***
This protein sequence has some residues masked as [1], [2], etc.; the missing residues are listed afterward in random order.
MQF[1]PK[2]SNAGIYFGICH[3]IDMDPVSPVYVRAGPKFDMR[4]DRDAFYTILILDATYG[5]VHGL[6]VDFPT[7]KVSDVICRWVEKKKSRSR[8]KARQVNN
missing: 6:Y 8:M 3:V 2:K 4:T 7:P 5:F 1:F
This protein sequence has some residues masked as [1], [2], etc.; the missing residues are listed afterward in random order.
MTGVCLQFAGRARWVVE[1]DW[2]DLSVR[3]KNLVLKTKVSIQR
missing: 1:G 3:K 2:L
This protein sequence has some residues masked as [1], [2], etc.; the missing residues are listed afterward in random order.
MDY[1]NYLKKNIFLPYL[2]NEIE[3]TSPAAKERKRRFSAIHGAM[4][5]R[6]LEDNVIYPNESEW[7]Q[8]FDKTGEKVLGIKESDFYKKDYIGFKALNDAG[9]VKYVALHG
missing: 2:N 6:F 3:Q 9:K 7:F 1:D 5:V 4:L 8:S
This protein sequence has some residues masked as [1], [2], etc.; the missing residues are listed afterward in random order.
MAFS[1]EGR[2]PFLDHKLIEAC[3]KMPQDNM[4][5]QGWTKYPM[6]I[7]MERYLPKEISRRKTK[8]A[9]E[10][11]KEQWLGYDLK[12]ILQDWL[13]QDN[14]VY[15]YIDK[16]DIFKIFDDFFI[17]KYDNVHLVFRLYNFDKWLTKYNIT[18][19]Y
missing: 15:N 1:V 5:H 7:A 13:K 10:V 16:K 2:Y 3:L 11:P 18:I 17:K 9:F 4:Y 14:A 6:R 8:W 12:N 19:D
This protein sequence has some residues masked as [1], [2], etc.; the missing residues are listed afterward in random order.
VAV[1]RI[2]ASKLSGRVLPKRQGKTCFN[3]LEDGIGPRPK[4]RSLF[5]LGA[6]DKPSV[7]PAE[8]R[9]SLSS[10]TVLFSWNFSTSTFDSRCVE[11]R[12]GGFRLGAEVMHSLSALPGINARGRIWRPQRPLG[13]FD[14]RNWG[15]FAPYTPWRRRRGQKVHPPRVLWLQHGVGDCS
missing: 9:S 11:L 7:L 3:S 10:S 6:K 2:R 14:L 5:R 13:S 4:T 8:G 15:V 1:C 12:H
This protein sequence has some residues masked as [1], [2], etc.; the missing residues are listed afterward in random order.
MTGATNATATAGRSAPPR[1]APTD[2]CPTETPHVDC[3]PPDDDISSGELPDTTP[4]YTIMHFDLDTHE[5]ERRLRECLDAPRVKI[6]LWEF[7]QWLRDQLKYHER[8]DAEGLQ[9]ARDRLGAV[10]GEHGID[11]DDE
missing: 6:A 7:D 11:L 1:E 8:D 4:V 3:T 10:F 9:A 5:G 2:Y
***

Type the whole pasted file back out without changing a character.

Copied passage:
This protein sequence has some residues masked as [1], [2], etc.; the missing residues are listed afterward in random order.
MQF[1]PK[2]SNAGIYFGICH[3]IDMDPVSPVYVRAGPKFDMR[4]DRDAFYTILILDATYG[5]VHGL[6]VDFPT[7]KVSDVICRWVEKKKSRSR[8]KARQVNN
missing: 6:Y 8:M 3:V 2:K 4:T 7:P 5:F 1:F
This protein sequence has some residues masked as [1], [2], etc.; the missing residues are listed afterward in random order.
MTGVCLQFAGRARWVVE[1]DW[2]DLSVR[3]KNLVLKTKVSIQR
missing: 1:G 3:K 2:L
This protein sequence has some residues masked as [1], [2], etc.; the missing residues are listed afterward in random order.
MDY[1]NYLKKNIFLPYL[2]NEIE[3]TSPAAKERKRRFSAIHGAM[4][5]R[6]LEDNVIYPNESEW[7]Q[8]FDKTGEKVLGIKESDFYKKDYIGFKALNDAG[9]VKYVALHG
missing: 2:N 6:F 3:Q 9:K 7:F 1:D 5:V 4:L 8:S
This protein sequence has some residues masked as [1], [2], etc.; the missing residues are listed afterward in random order.
MAFS[1]EGR[2]PFLDHKLIEAC[3]KMPQDNM[4][5]QGWTKYPM[6]I[7]MERYLPKEISRRKTK[8]A[9]E[10][11]KEQWLGYDLK[12]ILQDWL[13]QDN[14]VY[15]YIDK[16]DIFKIFDDFFI[17]KYDNVHLVFRLYNFDKWLTKYNIT[18][19]Y
missing: 15:N 1:V 5:H 7:A 13:K 10:V 16:K 2:Y 3:L 11:P 18:I 17:K 9:F 4:Y 14:A 6:R 8:W 12:N 19:D
This protein sequence has some residues masked as [1], [2], etc.; the missing residues are listed afterward in random order.
VAV[1]RI[2]ASKLSGRVLPKRQGKTCFN[3]LEDGIGPRPK[4]RSLF[5]LGA[6]DKPSV[7]PAE[8]R[9]SLSS[10]TVLFSWNFSTSTFDSRCVE[11]R[12]GGFRLGAEVMHSLSALPGINARGRIWRPQRPLG[13]FD[14]RNWG[15]FAPYTPWRRRRGQKVHPPRVLWLQHGVGDCS
missing: 9:S 11:L 7:L 3:S 10:S 6:K 2:R 14:L 5:R 13:S 4:T 8:G 15:V 1:C 12:H
This protein sequence has some residues masked as [1], [2], etc.; the missing residues are listed afterward in random order.
MTGATNATATAGRSAPPR[1]APTD[2]CPTETPHVDC[3]PPDDDISSGELPDTTP[4]YTIMHFDLDTHE[5]ERRLRECLDAPRVKI[6]LWEF[7]QWLRDQLKYHER[8]DAEGLQ[9]ARDRLGAV[10]GEHGID[11]DDE
missing: 6:A 7:D 11:L 1:E 8:D 4:V 3:T 10:F 9:A 5:G 2:Y